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Re: Fridge Controller (or other cheese cave) Recommendations
« Reply #25 on: January 03, 2013, 11:05:35 AM »
Bottom line to all of this is do you want to invest all of the time and money it would take to build something like this on the off chance it will work properly for a extended period of time, years, or would you rather just buy an upright fridge or freezer?

If it is geeky, I'll make the time to invest (assuming a sufficient supply motivation of course)! That is why they invented coffee!
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Re: Fridge Controller (or other cheese cave) Recommendations
« Reply #26 on: January 03, 2013, 11:44:15 AM »
IF the air supplied is in the form of compressed air, coming from a steel tank that remains more or less at ambient air temperature, the air supplied through the hose will as a result be a few degrees cooler (depending on the pressure of the compresses air and a number of other factors as well)

This would be one way to supply cooler air.

Another way, like suggested above, would be to have air supplied to the unit from a central cooling unit. Now we could do this cheaply, as theoretically we could use a pure water source system. That is, we have water cooled air that is cooled to the temperature of our ground water -c. 55 degrees F. and that would happen to be the exact temperature we want. Water source heat pumps for residential use need to have a secondary heating/cooling unit to bring the air from the 55 degree water temperature to comfortable room temperature, but we could eliminate this step. The disadvantage would be an open-ended lop would generate a lot of waste water, and a closed loop system is expensive and requires a good bit of land to implement.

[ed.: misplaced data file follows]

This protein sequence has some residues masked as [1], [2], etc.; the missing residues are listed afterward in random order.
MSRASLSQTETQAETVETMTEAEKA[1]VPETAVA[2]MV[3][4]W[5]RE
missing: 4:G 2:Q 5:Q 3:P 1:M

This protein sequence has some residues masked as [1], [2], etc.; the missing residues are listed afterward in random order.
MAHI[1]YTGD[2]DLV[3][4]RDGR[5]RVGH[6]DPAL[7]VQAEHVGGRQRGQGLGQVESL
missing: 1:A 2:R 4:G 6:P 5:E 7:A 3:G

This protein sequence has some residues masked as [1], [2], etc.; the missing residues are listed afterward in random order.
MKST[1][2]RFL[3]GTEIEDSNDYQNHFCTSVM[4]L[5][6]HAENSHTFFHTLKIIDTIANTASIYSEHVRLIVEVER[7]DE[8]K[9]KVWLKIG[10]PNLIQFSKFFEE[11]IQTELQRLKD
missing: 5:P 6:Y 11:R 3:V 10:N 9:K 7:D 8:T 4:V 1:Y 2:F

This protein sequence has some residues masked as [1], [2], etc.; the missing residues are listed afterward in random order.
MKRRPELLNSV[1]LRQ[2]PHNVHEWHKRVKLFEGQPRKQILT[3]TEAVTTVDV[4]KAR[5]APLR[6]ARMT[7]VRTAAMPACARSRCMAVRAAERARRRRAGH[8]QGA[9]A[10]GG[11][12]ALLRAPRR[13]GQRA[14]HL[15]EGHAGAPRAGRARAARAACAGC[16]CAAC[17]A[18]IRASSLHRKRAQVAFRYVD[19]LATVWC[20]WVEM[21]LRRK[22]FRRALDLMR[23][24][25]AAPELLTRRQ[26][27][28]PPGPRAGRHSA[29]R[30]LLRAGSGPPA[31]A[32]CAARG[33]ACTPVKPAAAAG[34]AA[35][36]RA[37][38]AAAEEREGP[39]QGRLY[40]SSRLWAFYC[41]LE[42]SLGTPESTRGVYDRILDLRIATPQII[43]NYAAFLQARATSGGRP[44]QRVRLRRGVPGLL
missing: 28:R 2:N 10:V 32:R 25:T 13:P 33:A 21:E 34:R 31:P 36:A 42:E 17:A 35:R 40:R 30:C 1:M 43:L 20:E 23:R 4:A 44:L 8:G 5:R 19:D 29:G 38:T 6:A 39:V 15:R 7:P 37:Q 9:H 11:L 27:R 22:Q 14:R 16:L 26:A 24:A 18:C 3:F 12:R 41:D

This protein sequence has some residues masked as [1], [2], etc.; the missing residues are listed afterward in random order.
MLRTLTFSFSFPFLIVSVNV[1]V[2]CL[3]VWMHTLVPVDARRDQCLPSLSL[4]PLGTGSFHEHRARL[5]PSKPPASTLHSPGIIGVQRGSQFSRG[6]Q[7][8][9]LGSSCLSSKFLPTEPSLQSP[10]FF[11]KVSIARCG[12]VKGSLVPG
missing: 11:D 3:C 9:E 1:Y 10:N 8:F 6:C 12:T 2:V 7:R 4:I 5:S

By the time it passes through all the pumps and pipes and everything, water straight from our well
(no softening) comes out of the faucet at around 60 degrees.

Al,
for hobby use for a single individual this may not be worth the effort.